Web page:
In this section, we’ll include Monochrome Photography, Black and White Photography and Grayscale Photography.
This type of photography minimalizes the role of the color of the various elements of an image and seeks to create a mood or theme from the contrast, shapes and juxtaposition of the subject items to emphasize an overall impression. With the choice of monochrome, the photographer is often presenting an artistic or stylistic message.
Because natural color is removed, monochrome images are not realistic in the visual sense
In digital photography, monochrome images can be made by adding a single color filter intended for black and white photography, such as red or orange, to the lens while shooting a color image or by editing a color image by choosing grayscale or sepia while using image processing software. Using image processing software, you could also decrease the color depth of a color image to 256, 16 or 2.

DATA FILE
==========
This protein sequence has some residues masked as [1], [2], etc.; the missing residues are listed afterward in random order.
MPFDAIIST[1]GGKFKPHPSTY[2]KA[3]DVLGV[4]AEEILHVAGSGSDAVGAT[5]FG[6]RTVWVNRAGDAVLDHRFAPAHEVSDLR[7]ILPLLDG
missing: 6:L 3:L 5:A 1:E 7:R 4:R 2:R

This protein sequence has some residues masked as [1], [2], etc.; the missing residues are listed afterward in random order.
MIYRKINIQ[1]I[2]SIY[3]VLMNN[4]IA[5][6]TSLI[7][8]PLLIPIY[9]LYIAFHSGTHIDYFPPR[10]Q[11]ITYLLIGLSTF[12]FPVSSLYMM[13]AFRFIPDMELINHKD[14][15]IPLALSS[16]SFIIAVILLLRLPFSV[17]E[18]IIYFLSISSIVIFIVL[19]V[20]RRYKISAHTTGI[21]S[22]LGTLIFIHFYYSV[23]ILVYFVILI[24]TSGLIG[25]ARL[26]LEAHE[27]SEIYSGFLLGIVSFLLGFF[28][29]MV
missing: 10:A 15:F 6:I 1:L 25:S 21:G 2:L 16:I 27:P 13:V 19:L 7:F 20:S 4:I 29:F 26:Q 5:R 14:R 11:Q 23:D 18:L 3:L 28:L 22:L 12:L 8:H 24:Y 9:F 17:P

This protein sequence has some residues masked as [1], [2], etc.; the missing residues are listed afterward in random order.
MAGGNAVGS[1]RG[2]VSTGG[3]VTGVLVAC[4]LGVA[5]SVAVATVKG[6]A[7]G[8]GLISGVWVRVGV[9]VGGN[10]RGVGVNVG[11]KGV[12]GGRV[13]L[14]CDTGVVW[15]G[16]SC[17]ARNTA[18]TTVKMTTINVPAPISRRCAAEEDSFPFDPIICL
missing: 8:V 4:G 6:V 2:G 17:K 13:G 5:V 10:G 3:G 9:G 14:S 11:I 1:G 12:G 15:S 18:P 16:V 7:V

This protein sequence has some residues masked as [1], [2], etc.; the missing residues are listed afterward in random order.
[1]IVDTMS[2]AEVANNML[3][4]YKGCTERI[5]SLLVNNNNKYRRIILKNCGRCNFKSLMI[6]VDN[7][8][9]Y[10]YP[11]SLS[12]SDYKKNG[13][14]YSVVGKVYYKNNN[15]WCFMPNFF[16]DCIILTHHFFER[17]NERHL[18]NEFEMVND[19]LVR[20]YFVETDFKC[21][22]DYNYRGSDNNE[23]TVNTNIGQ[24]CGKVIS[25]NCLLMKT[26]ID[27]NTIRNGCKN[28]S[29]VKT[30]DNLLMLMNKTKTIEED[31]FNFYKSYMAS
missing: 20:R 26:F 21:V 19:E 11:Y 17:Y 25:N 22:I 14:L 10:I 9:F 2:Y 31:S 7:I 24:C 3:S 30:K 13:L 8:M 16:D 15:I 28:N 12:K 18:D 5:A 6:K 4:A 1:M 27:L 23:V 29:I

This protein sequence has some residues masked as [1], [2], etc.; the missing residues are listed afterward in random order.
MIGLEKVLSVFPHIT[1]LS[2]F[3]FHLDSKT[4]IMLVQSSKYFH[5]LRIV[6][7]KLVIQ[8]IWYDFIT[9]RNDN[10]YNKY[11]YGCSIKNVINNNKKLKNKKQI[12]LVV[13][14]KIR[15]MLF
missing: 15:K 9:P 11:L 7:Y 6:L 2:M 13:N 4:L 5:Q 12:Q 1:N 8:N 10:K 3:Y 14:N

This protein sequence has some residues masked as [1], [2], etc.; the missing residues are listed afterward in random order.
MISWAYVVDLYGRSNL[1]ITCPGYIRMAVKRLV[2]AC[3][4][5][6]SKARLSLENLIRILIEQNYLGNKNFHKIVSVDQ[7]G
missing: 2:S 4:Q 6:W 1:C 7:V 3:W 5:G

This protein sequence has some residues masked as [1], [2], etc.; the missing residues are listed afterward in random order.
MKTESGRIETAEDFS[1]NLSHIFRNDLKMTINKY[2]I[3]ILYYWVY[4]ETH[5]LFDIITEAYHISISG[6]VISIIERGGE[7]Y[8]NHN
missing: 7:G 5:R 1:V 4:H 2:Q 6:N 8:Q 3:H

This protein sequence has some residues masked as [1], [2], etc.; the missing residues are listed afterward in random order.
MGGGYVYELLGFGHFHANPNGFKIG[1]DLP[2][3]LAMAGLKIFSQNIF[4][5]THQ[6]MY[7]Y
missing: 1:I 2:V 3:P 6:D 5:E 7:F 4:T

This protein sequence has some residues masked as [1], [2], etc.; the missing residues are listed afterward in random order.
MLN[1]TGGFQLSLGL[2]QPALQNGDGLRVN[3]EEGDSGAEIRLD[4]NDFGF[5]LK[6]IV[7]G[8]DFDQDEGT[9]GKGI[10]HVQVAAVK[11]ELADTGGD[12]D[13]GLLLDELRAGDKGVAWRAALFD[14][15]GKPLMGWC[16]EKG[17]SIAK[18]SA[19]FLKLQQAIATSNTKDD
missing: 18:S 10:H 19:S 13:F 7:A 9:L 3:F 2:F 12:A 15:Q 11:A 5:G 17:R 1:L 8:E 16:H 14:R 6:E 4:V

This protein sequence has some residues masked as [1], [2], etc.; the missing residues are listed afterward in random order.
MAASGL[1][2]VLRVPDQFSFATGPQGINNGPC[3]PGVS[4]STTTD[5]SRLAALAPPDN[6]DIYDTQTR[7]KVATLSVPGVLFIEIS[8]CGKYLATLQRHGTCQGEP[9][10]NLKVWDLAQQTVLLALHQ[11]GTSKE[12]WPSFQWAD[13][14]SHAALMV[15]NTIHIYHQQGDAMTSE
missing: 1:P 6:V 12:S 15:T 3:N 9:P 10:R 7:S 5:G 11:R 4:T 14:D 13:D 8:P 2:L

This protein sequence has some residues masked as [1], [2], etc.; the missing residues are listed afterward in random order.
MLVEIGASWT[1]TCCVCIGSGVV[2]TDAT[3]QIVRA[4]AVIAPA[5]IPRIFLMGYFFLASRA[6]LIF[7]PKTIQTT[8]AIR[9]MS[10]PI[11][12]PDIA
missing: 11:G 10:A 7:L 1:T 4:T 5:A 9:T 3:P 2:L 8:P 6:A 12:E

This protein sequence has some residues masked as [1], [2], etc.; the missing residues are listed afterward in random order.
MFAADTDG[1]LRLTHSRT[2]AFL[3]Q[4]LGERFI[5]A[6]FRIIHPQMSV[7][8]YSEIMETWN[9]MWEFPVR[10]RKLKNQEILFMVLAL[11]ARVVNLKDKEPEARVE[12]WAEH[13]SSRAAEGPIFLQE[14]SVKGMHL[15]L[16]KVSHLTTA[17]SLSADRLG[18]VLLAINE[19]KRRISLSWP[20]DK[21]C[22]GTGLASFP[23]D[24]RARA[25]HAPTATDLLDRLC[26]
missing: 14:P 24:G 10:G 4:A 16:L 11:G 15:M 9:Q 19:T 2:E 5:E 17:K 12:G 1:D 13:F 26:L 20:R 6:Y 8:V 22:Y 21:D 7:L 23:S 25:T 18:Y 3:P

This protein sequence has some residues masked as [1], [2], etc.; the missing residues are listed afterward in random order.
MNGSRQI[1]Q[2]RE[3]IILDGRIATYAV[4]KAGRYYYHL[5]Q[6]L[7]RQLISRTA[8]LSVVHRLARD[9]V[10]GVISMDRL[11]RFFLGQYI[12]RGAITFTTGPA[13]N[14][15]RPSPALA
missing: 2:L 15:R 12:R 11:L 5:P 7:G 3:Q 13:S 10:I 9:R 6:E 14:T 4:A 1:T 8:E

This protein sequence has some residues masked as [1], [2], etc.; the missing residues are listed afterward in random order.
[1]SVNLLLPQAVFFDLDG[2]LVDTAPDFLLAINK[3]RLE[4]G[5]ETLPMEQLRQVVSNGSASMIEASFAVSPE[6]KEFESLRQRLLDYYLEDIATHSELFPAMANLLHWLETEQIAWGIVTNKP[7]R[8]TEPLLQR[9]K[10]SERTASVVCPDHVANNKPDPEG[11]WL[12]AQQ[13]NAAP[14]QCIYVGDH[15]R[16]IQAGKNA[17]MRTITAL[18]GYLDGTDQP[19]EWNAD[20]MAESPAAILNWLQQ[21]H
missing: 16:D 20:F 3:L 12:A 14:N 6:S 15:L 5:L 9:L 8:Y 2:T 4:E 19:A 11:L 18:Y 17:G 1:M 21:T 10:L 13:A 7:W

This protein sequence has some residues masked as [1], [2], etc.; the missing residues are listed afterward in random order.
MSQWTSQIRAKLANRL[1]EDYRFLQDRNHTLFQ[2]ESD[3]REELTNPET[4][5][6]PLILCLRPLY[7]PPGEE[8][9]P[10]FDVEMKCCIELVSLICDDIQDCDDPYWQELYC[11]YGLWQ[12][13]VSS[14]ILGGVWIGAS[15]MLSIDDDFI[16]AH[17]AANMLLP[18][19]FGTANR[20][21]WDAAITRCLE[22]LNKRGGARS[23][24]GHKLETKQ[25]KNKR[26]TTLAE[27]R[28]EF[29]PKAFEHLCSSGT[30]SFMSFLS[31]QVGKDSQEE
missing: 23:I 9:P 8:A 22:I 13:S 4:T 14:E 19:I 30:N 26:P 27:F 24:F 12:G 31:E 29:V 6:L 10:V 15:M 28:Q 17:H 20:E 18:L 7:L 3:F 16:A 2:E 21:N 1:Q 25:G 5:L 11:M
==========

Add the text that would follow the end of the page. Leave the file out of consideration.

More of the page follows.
The masters of photography that worked before the invention of color were, of course, also masters of monochrome photography due to the limitations of the technology of the time. In the early days of photography color images could only be made by a process of colorizing the image by hand.
However, long after the invention of the various forms of color photography there are photographers who think of monochrome as a viable option for their work. A popular example is Ansel Adams. Although much of his photographic work was in full color he is best known for his black and white scenes of American national parks. It seems Adams believed some subjects required the black and white format to render his message most accurately and expressively.
There are other masters of photography who are known for choosing monochrome when color was available. A partial listing, all worthy of further research, includes: Diane Arbus, Richard Avedon, Bill Brandt, Henri Cartier Bresson, Elliott Erwitt, Robert Frank, Yousuf Karsh, Dorothea Lange, Mary Ellen Mark, James Nachtwey, Irving Penn, Sebastião Salgado, Edward Weston and Margaret Bourke White.